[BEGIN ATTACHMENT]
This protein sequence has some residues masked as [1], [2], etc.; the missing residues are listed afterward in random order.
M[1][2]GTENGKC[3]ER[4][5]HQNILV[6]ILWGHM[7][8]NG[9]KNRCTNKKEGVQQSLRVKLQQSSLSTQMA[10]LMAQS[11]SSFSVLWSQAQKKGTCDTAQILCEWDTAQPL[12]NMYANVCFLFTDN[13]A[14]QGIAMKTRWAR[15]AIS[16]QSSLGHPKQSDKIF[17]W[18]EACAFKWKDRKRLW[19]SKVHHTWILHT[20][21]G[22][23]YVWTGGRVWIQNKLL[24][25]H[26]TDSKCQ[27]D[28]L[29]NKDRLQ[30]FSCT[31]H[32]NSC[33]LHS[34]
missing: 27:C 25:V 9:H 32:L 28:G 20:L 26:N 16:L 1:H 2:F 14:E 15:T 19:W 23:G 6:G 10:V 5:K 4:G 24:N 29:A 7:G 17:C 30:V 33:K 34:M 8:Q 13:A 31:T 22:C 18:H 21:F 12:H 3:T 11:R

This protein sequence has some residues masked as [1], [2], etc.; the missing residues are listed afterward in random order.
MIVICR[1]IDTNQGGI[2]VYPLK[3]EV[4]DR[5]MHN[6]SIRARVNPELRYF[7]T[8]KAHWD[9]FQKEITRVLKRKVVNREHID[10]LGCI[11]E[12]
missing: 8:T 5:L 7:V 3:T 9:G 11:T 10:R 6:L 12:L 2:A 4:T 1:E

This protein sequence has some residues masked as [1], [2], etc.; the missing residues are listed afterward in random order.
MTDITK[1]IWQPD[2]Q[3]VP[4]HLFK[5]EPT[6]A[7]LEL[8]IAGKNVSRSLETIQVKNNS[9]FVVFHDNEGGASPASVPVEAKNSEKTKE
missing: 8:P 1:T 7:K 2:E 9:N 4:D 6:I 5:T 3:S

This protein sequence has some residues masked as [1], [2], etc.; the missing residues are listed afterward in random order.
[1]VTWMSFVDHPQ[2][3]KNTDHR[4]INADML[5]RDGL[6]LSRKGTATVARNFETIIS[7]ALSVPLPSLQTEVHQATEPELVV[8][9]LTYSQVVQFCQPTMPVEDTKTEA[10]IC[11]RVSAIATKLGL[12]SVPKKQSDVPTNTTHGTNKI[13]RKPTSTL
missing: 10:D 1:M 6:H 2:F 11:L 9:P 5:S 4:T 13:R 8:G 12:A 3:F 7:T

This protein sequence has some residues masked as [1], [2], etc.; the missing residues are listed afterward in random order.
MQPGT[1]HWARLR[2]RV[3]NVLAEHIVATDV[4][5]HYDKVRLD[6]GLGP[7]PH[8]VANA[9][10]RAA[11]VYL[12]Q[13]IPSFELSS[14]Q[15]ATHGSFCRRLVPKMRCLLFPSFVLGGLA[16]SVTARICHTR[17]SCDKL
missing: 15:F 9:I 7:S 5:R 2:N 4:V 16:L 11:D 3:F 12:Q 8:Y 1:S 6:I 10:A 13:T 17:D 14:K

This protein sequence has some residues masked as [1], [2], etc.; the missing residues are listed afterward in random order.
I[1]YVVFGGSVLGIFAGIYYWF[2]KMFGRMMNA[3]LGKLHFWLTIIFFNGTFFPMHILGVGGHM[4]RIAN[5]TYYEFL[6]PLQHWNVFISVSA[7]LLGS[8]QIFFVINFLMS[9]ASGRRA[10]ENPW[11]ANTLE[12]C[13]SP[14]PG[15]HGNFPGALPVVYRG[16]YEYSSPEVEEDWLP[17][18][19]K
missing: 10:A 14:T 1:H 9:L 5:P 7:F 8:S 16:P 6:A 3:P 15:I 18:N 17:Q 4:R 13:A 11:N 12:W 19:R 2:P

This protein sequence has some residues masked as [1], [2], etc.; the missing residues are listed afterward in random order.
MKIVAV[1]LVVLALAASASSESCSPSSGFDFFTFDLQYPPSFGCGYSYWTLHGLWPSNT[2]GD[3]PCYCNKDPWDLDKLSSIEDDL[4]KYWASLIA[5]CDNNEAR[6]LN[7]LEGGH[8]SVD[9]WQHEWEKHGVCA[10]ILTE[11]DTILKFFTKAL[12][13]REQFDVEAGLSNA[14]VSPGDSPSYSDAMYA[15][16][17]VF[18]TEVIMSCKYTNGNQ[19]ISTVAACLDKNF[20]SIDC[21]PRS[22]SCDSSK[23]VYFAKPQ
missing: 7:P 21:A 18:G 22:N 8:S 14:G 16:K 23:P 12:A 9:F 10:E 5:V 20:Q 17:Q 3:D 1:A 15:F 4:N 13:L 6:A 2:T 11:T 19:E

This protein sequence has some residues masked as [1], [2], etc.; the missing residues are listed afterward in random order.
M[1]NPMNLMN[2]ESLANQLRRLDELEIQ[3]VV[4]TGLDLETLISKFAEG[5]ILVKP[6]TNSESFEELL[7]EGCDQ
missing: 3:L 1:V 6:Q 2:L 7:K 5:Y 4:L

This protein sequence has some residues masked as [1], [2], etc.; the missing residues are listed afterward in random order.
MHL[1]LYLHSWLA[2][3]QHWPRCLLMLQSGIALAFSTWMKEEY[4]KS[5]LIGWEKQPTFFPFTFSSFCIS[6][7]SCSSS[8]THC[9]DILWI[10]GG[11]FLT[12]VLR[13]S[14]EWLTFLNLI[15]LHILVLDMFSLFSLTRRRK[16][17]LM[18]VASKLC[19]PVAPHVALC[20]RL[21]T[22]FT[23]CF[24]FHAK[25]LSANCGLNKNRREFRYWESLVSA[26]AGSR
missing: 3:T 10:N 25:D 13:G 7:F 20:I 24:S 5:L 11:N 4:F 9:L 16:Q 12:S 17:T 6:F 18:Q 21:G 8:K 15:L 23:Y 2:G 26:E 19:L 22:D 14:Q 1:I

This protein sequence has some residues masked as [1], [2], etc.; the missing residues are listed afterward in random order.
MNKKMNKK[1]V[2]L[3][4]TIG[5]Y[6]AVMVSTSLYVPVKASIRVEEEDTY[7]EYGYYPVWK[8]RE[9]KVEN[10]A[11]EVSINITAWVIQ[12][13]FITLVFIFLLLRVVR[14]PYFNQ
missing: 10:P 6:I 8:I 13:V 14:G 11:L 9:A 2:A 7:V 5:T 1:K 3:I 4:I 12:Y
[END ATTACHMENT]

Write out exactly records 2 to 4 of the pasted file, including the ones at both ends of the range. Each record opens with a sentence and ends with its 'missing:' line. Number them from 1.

This protein sequence has some residues masked as [1], [2], etc.; the missing residues are listed afterward in random order.
MIVICR[1]IDTNQGGI[2]VYPLK[3]EV[4]DR[5]MHN[6]SIRARVNPELRYF[7]T[8]KAHWD[9]FQKEITRVLKRKVVNREHID[10]LGCI[11]E[12]
missing: 8:T 5:L 7:V 3:T 9:G 11:T 10:R 6:L 12:L 2:A 4:T 1:E

This protein sequence has some residues masked as [1], [2], etc.; the missing residues are listed afterward in random order.
MTDITK[1]IWQPD[2]Q[3]VP[4]HLFK[5]EPT[6]A[7]LEL[8]IAGKNVSRSLETIQVKNNS[9]FVVFHDNEGGASPASVPVEAKNSEKTKE
missing: 8:P 1:T 7:K 2:E 9:N 4:D 6:I 5:T 3:S

This protein sequence has some residues masked as [1], [2], etc.; the missing residues are listed afterward in random order.
[1]VTWMSFVDHPQ[2][3]KNTDHR[4]INADML[5]RDGL[6]LSRKGTATVARNFETIIS[7]ALSVPLPSLQTEVHQATEPELVV[8][9]LTYSQVVQFCQPTMPVEDTKTEA[10]IC[11]RVSAIATKLGL[12]SVPKKQSDVPTNTTHGTNKI[13]RKPTSTL
missing: 10:D 1:M 6:H 2:F 11:L 9:P 5:S 4:T 13:R 8:G 12:A 3:F 7:T